Why Do Diets Fail?
Most diets fail because people are unable to develop a comprehensive strategy that takes into account their unique emotional and physical needs as well as their unique biochemical make-up. Think of a diet as a long-term battle made up of multiple tactics that will need to be integrated to achieve success.
The mantra has always been "control your caloric intake, increase your exercise and weight-loss is sure to follow". Between 1940 and the present, the percentage of people getting 7 to 8 hours of sleep has fallen from 85% to 59%. During this period the incidence of obesity has risen significantly. Recent data has shown that sleep loss affects on the hormones that control our appetite and may be a factor in our ability to maintain a healthy weight.
How Sleep And Obesity Are Linked: The Science
While there are many confounding issues with regard to obesity, there are a number of studies that reveal a link between sleep and two hormones—Ghrelin and Leptin—sometimes referred to as the “hungry and not-hungry (satiety) hormones". These two hormones seem to play an important role in the regulation of food intake and body weight. Leptin is made by fat cells and functions to induce weight loss by signaling the brain to inhibit food intake and stimulate metabolic rate. Ghrelin is released primarily in the stomach and is thought to signal hunger in the brain. A lack of sleep causes Ghrelin levels to increase and leptin levels to decrease. A prominent feature of obesity is leptin resistance, which is the inability of high circulating levels to decrease ones appetite. It is also noted that Ghrelin rises during periods of acute or chronic stress. Both of these hormones exert their effect on a part of the brain called the hypothalamus.
"A lack of sleep causes Ghrelin levels to increase. Ghrelin is thought to signal hunger in the brain."
Sleep deprivation affects our body’s sensitivity to insulin, a hormone that regulates our blood sugar and helps remove fatty acids and lipids from our blood stream thereby preventing their storage in fat cells. Cortisol—often referred to as the "stress hormone"—follows a circadian rhythm, typically lowest around midnight and highest around nine A.M. Lack of sleep is associated with high cortisol levels, which is frequently associated with gain in body fat. High cortisol levels may also stimulate the appetite for high calorie foods.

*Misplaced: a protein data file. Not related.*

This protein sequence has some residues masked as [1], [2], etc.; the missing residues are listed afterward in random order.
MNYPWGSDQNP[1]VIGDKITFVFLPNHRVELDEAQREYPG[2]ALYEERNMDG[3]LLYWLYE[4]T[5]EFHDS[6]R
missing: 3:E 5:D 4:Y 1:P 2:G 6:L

If you’ve tried a lot of diets, various exercise routines and regimens, you may want to look into what is going on with your sleep.
Strategies for A Successful Night Sleep
At Bodymatter, we help our SleepWatch users more easily track and learn about their personal sleep patterns. In doing so, over 45,000 users have told us that SleepWatch has helped them to improve their sleep §. Below are some suggestions designed to help you achieve a good night's sleep.
Calculate a bedtime based upon what time you need to get up and count back at least 7.5 hours, that should be your sleep time. As a general rule it is important to maintain a regular sleep schedule with as much overlap on a day-to-day basis. We track our users Sleep Rhythm because it may be an important factor in your performance, mood and sleep quality.
Avoid exposure to bright light and bright electronic screens close to your bedtime.
Eat food earlier in the evening and not too close to your scheduled bedtime. During the day, try to maintain some regularity with your meal times.
Create and adopt a bedtime ritual that promotes relaxation and stress relief utilizing techniques such as meditation, a warm shower or perhaps mellow music.
Keep the bedroom around 68 degrees Fahrenheit and as quiet as possible.
Block out all light in the bedroom.
SleepWatch Users that Get Poorer Sleep Are More Likely to be Overweight ‡
SleepWatch not only enables users to track estimates of how much Total Sleep they are getting each night, but it also enables users to track how much Restful Sleep they are getting. Restful Sleep is our estimate of what may be a deeper, more restorative, state of sleep †.
When analyzing the relationship between sleep and body mass index (BMI) of anonymized SleepWatch user data, we find that those SleepWatch users that do not get at least 5 hours of Restful Sleep* each night are 2.2X more likely to be overweight.
The data and science are increasingly shedding light on the relationship between sleep and hormones as well as their influence on appetite and cravings.
Are you trying to diet and not prioritizing your sleep? You may want to think again. Inadequate sleep may be sabotaging your efforts.